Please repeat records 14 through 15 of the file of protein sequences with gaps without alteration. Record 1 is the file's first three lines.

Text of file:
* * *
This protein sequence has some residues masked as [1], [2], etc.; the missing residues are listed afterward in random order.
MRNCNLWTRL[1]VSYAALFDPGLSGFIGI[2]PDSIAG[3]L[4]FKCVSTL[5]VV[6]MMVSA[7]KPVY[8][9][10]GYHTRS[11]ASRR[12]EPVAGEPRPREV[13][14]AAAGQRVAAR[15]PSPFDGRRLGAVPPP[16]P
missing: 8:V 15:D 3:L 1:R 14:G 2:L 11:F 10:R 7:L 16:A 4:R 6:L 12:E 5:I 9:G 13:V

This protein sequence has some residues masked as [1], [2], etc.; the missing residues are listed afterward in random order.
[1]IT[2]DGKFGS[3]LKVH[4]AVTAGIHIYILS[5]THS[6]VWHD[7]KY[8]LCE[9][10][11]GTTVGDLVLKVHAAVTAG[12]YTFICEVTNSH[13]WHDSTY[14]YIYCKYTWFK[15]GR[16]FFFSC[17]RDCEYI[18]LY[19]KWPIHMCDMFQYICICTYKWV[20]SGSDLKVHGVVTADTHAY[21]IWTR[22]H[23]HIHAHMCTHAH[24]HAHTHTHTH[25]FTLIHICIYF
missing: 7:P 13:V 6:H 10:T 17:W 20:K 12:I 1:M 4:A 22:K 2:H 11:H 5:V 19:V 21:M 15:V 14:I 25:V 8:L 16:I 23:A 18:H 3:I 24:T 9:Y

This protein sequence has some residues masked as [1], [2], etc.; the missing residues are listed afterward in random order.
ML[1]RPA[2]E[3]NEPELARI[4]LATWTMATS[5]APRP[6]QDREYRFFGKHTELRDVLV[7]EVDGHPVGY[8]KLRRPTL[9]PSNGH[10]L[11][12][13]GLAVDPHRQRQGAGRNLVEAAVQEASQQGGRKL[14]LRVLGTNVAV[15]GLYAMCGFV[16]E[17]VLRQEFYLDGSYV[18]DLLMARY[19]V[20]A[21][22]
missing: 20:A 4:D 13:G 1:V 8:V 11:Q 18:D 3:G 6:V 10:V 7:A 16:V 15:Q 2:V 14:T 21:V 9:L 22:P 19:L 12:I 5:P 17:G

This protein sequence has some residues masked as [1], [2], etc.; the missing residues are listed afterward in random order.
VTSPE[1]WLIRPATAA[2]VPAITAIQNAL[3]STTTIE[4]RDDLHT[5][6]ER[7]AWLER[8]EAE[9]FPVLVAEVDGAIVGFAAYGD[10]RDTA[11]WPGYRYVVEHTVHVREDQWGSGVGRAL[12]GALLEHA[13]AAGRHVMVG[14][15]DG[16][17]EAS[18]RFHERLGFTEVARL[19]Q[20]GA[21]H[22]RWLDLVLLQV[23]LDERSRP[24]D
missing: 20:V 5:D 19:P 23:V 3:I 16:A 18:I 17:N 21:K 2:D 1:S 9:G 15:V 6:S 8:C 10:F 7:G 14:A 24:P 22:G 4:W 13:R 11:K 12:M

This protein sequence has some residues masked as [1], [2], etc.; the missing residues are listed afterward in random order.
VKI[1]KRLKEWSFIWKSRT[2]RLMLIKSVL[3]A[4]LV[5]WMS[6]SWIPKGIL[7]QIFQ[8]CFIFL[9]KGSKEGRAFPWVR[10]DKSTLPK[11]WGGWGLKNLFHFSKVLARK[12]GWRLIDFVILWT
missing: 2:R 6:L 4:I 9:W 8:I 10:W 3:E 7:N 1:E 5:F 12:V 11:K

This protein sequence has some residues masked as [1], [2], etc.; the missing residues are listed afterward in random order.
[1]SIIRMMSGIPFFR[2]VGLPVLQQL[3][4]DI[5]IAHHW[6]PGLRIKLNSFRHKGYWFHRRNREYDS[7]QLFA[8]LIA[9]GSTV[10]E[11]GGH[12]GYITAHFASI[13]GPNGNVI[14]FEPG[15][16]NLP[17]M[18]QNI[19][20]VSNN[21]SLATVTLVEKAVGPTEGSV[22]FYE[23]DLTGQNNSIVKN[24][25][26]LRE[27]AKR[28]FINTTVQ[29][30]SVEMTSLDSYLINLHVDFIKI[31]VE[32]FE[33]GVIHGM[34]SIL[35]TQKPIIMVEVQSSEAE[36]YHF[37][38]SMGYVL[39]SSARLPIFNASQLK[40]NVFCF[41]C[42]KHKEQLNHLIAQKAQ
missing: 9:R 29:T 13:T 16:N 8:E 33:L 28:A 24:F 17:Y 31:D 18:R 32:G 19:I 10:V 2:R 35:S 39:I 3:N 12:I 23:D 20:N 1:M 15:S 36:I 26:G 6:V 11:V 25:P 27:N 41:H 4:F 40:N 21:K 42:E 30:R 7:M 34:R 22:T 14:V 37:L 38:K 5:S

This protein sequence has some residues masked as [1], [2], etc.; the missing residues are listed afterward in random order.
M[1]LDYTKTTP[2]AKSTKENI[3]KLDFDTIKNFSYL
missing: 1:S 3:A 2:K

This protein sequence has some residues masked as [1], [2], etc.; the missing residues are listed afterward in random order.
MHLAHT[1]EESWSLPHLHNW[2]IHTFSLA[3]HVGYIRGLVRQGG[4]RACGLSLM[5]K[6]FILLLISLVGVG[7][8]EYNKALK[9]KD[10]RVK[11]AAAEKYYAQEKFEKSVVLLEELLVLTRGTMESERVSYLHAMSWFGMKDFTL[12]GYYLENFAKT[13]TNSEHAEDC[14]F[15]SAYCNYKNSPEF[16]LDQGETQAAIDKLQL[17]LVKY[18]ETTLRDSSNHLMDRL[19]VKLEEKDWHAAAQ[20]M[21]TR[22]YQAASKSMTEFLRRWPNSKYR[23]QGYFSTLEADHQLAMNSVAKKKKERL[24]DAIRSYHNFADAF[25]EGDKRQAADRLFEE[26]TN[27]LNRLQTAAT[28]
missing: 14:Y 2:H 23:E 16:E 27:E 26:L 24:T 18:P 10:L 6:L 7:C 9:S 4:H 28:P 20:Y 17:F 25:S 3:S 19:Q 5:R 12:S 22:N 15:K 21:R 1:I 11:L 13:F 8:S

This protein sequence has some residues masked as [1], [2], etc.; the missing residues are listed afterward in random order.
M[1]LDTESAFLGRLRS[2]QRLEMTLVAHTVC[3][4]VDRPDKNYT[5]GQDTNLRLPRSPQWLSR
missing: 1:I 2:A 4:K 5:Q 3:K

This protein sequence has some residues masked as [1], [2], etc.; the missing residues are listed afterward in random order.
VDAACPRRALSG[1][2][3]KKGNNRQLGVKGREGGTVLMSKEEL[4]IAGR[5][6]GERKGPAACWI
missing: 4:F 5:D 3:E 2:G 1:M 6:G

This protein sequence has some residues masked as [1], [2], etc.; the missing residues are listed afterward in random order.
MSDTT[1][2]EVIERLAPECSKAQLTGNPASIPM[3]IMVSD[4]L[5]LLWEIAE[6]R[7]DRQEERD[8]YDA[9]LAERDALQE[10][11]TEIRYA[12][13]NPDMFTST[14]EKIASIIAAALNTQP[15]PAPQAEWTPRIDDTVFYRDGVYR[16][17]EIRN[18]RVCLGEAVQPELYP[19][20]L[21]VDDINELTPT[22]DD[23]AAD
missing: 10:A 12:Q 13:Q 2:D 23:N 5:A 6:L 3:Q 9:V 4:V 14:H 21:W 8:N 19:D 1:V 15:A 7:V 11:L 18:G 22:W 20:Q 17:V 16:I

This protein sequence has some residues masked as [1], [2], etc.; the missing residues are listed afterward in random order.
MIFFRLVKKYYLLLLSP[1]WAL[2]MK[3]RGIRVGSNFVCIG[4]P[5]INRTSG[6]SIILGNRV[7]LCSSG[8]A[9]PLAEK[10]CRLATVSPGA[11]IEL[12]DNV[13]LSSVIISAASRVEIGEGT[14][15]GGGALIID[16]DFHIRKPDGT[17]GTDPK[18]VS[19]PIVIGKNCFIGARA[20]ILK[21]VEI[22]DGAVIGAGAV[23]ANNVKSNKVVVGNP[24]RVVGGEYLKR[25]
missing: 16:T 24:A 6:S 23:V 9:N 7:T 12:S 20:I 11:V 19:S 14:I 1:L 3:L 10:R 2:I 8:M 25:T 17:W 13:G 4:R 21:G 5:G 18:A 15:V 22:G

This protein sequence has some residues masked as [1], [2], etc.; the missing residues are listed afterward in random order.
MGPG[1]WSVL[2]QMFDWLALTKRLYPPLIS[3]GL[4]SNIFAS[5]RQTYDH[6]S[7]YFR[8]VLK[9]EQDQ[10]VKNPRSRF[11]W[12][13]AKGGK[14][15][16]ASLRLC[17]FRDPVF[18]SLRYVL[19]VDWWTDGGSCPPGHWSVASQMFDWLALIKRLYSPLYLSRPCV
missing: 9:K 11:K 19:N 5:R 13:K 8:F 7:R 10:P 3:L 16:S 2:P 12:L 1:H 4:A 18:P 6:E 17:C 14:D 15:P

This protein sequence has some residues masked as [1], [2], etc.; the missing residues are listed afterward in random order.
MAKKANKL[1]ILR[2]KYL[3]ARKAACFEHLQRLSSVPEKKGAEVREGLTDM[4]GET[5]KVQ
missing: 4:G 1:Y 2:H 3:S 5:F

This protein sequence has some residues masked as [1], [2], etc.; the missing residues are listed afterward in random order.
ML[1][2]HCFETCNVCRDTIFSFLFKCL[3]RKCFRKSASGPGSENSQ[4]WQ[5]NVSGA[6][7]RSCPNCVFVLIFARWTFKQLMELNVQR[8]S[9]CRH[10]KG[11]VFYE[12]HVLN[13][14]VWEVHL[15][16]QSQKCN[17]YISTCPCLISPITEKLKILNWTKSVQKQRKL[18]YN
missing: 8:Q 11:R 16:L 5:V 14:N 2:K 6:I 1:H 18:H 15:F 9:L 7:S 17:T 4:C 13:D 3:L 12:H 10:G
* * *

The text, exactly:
This protein sequence has some residues masked as [1], [2], etc.; the missing residues are listed afterward in random order.
MAKKANKL[1]ILR[2]KYL[3]ARKAACFEHLQRLSSVPEKKGAEVREGLTDM[4]GET[5]KVQ
missing: 4:G 1:Y 2:H 3:S 5:F

This protein sequence has some residues masked as [1], [2], etc.; the missing residues are listed afterward in random order.
ML[1][2]HCFETCNVCRDTIFSFLFKCL[3]RKCFRKSASGPGSENSQ[4]WQ[5]NVSGA[6][7]RSCPNCVFVLIFARWTFKQLMELNVQR[8]S[9]CRH[10]KG[11]VFYE[12]HVLN[13][14]VWEVHL[15][16]QSQKCN[17]YISTCPCLISPITEKLKILNWTKSVQKQRKL[18]YN
missing: 8:Q 11:R 16:L 5:V 14:N 2:K 6:I 1:H 18:H 15:F 9:L 7:S 17:T 4:C 13:D 3:L 12:H 10:G